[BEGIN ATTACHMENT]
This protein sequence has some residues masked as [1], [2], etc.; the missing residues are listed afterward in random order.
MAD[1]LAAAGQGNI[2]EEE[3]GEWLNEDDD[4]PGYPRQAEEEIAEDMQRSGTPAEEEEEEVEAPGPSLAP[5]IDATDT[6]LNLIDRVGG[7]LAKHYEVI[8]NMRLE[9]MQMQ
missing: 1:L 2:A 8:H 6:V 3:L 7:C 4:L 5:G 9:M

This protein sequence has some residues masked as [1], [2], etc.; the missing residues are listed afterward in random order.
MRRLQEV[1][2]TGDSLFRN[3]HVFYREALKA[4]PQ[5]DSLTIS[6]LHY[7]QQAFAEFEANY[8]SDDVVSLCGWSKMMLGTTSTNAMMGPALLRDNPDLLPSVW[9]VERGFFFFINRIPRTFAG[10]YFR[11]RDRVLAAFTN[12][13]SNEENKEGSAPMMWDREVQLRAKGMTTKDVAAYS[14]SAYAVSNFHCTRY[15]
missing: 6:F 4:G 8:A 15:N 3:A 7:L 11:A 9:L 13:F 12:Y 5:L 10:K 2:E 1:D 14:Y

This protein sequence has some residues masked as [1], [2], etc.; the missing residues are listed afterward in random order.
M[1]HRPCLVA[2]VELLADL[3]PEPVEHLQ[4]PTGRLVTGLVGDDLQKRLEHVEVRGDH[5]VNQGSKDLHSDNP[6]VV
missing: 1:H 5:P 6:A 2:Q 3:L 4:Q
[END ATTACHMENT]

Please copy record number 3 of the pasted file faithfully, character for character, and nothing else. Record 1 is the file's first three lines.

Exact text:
This protein sequence has some residues masked as [1], [2], etc.; the missing residues are listed afterward in random order.
M[1]HRPCLVA[2]VELLADL[3]PEPVEHLQ[4]PTGRLVTGLVGDDLQKRLEHVEVRGDH[5]VNQGSKDLHSDNP[6]VV
missing: 1:H 5:P 6:A 2:Q 3:L 4:Q